The Bill & Melinda Gates Foundation announced today an initial set of grants totaling $69 million as part of its recently unveiled initiative to double college-completion rates for low-income students.
Over the next four years, the foundation is prepared to commit up to half a billion dollars to its postsecondary agenda, officials at the Seattle-based philanthropy said.
The first round of grants will focus on three areas: building commitment among policymakers and business and community leaders to increase postsecondary completion rates; improving the ability of institutions of higher learning to help struggling students at two- and four-year colleges finish their programs, especially through remedial education; and backing work by outside organizations to provide young people with the financial, social, and academic support they need to earn a postsecondary credential, according to a Gates Foundation press release.
Grants toward building commitment among key policymakers and business and community leaders ($8.9 million):
American Youth Work Center / Youth Today: The Newspaper on Youth Work $750,000 over 3 years
Center for Law and Social Policy $400,000 over 1 year
Demos: A Network for Ideas and Action $600,000 over 2 years
Institute for Women’s Policy Research $187,475 over 1 year
Jobs for America’s Graduates $50,000 over 1 year
The National Center for Public Policy and Higher Education $5.4 million over 3 years to support publication and marketing of the National Center’s 2008 Measuring Up report
The Future of Children $892,667 over 4 years
Public Agenda $469,954 over 1 year
Western Interstate Commission for Higher Education $212,150 over 1 year
Grants toward improving postsecondary education so students learn the skills they need more quickly ($33.2 million):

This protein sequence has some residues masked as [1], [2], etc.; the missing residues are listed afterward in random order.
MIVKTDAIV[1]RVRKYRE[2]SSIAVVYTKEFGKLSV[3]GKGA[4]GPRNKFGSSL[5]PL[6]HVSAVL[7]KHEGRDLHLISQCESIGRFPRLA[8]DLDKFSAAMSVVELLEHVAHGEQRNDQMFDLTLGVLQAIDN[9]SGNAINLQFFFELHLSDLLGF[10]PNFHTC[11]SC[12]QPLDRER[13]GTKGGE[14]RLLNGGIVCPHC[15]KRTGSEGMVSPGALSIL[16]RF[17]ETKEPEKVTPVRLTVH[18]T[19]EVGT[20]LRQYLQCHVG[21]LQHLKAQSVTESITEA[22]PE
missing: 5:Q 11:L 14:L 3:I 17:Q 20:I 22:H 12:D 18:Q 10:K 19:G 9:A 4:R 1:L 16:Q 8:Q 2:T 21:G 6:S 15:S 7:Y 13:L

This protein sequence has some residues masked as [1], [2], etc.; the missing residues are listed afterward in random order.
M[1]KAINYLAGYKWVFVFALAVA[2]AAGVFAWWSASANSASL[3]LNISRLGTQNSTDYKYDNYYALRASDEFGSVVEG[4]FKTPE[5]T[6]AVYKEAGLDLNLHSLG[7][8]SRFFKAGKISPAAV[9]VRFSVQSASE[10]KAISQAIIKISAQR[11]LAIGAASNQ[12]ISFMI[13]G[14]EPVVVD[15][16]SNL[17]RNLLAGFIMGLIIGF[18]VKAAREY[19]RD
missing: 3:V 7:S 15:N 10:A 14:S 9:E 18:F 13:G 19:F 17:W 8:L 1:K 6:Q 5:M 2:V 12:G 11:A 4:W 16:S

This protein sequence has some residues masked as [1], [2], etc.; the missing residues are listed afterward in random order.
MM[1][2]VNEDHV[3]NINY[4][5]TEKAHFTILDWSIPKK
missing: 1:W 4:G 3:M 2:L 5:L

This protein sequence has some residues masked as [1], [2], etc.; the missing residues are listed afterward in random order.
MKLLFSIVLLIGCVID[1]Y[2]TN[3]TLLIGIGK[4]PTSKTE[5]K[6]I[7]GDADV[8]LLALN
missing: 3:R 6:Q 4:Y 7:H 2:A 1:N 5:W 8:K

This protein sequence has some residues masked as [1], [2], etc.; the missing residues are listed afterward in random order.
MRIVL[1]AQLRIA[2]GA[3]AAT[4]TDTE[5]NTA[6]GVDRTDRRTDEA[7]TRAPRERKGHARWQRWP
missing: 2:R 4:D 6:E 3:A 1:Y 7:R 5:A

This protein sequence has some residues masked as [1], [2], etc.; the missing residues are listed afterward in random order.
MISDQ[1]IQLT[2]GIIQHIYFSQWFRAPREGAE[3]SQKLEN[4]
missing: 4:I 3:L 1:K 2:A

The Georgetown University Center on Education and the Workforce $2.9 million over 4 years
Harvard College $1.9 million over 4 years
Jobs for the Future $3.3 million over 3 years
Learning Point Associates $879,868 over 3 years
University of California, Los Angeles $7.6 million over 5 years to support the University of California’s All Campus Consortium on Research for Diversity
Workforce Strategy Center $208,900 over 1 year
Grants toward strengthening student supports so more young people complete the postsecondary programs they start ($26.8 million):
The Forum for Youth Investment $1.2 million over 3 years
MDRC $13 million over 4 years
The Corps Network $750,000 over 1 year
National Youth Employment Coalition $5.6 million over 4 years
Ounce of Prevention Fund $305,719 over 1 year
YouthBuild USA, Somerville, MA $6 million over 3 years
Just last month, leaders at the Gates Foundation first announced plans to revamp the foundation’s grantmaking strategy for improving high school education and increasing graduation rates, and to embark on a new postsecondary initiative that aims eventually to double the number of low-income students who annually earn a postsecondary degree or credential by age 26.
“We are very excited about the ways in which this new [postsecondary] strategy complements the longstanding work of the foundation in high school reform,” Hilary Pennington, who is directing the postsecondary initiative, said in an interview.
The nearly two dozen grants will go to a variety of organizations and projects. For instance, MDC, a Chapel Hill, N.C.-based nonprofit group, will receive $16.5 million over four years to identify promising work in remedial education by states and community colleges.
The Ounce of Prevention Fund, a research and advocacy group based in Chicago, will receive $306,000 over one year to study existing supports and barriers to postsecondary education among young, low-income parents in Chicago, Denver, and Miami.
And the San Jose, Calif.-based National Center for Public Policy and Higher Education will receive $5.4 million over three years to support the publication and marketing of the center’s 2008 report, Measuring Up , which profiles relative state performance in higher education affordability, completion rates, and other areas.
“We’re supporting organizations that are working on different dimensions of [the issue],” Ms. Pennington said. “We are hopeful this portfolio of grants will help us get a better understanding of what the most promising avenues for successful outcomes are.”